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Chivas USA Vs. New England Revolution: Three Questions

The Goats face a new opponent Saturday, and we have the scoop on them.

Goncalves had transformed New England's defense
Goncalves had transformed New England's defense
Bob DeChiara-USA TODAY Sports

Chivas USA will face a new team in the 2013 season Saturday when they host the New England Revolution. After struggling mightily to score at the start of the season, Diego Fagundez and Juan Agudelo (remember him?) have emerged to jumpstart the attack, and the Revs have the stingiest defense in the league. Overall, they've looked pretty good in recent games, and their fortunes may be changing for the better.

In order to get a sense of what's going on in Revolution-land, I spoke with Steve Stoehr of SB Nation Revs blog The Bent Musket. Big thanks to Steve for taking the time to answer my questions!

The Goat Parade asks The Bent Musket:

1. New England has been playing well of late, but they are coming off two straight losses, one to Vancouver in MLS play, and one to D.C. United in the U.S. Open Cup. Are you worried they may be hitting something of a summer slide to halt their positive momentum?

You can't avoid that kind of thought. Going back a game previous to the Vancouver loss, the Revs had just drawn D.C. 0-0 in Foxboro in a match where they were clearly the superior side, but just as clearly played down to their opponents. The dog days of summer have been bad to the Revs before (see also: last season's 10-match winless streak), and it's scary to think that it might happen again, even on a smaller scale. Especially when it started to seem like the Revs were trending way upward.

On the other hand, there are mitigating circumstances. D.C. was just one game, and Bill Hamid played very well to keep the match scoreless. The Revs were very clearly the superior team to Vancouver 11 v 11 - that game could have ended 6-0 to New England if not for the red card - and although the poor response to going a man down is troubling, it's also not going to happen every match. And then, the Open Cup is, well, the Open Cup. There's a lot to be upset about, but it's certainly not "sky is falling" territory just yet.

2. With the exception of the loss to the Whitecaps, New England has been stellar defensively this season. How have they been able to become a lock-down group, even as they have dealt with absences?

It comes down, I believe, to Jose Goncalves. His quality, his presence, his leadership, and his experience has stabilized the unit and made everyone around him miles better. Stephen McCarthy is going through a renaissance in his second year as a defender (although he was awful against Vancouver), learning finally to leverage his size and tenacity while also emerging as a phenomenal passer out of the back. Andrew Farrell is emerging as a Rookie of the Year candidate, and Chris Tierney has continued to be a steady, serviceable left back, chipping in with several assists.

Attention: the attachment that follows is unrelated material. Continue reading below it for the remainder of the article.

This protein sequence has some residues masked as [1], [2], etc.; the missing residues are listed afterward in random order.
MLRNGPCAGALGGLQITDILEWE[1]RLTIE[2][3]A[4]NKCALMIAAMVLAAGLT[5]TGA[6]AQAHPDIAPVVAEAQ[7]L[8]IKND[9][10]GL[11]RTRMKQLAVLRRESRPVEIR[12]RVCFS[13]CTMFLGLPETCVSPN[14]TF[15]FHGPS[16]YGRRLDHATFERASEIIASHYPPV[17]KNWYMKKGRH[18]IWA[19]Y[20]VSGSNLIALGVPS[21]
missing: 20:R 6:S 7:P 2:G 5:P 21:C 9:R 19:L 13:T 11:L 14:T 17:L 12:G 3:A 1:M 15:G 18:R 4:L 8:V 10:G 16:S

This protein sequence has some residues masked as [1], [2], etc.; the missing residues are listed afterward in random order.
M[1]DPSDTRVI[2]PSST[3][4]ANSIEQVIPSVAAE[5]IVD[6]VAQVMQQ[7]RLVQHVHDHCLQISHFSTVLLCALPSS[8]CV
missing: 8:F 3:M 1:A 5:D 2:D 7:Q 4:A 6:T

You also can't underestimate the impact of Bobby Shuttleworth's season on the back line. He's statistically the best 'keeper in MLS (or near it after the Vancouver game) and he's been near-flawless in every match this season. It helps to have a great defense in front of you, but it also helps a back line to have a loud, athletic, lock-down keeper behind them.

3. And what about the midfield? Is a single player running the attack? Are they taking turns? Who is really the key man in the middle?

The beauty of the midfield this season is that you can't really answer that with any one player. In the first-choice midfield core you'll see Lee Nguyen, Kelyn Rowe, and Scott Caldwell as the deep-lying defensive midfielder. Each player has an integral role to play in the team's function. Caldwell takes up good positions and cleans up loose balls, recycling possession with safe but accurate passing, though the physical side of his game still needs to progress. Rowe has been a livewire since April, running box to box and setting up goals seemingly at will. He tends to be the most advanced central midfielder, dancing near the top of the box and having the most significant interplay with the wingers. He also finishes chances when he gets them, or has recently.

Nguyen is the guy that everyone knows about, but no one seems to estimate highly enough. He roams the entire midfield, linking play between defense, midfield, and attack depending on the team's needs. He tends to finish games with the highest number of passes in the entire squad, and his completion rate is among the highest as well. He has an advanced soccer brain, and when you look at a lot of the moves that have resulted in goals for the Revs this year, he's almost always involved, and usually near the beginning.

Then you have other contributors like Juan Toja, Kalifa Cisse, Clyde Simms, and Andy Dorman who fill in those roles with their own varied abilities and attributes when called upon. They have all proven to be serviceable - even exemplary - when brought into action.

4. Prediction for this match?

I don't know. The Revs are bad on cross-country trips, and they're coming off of a midweek away match in D.C., too. Plus, while Chivas has been flat-out bad this year, I feel like they're a little unpredictable, and that feeds into my unease. I'll go 1-0 Revolution.

You can find my answers to Steve's questions over here, if you are interested.

What do you think? Leave a comment below!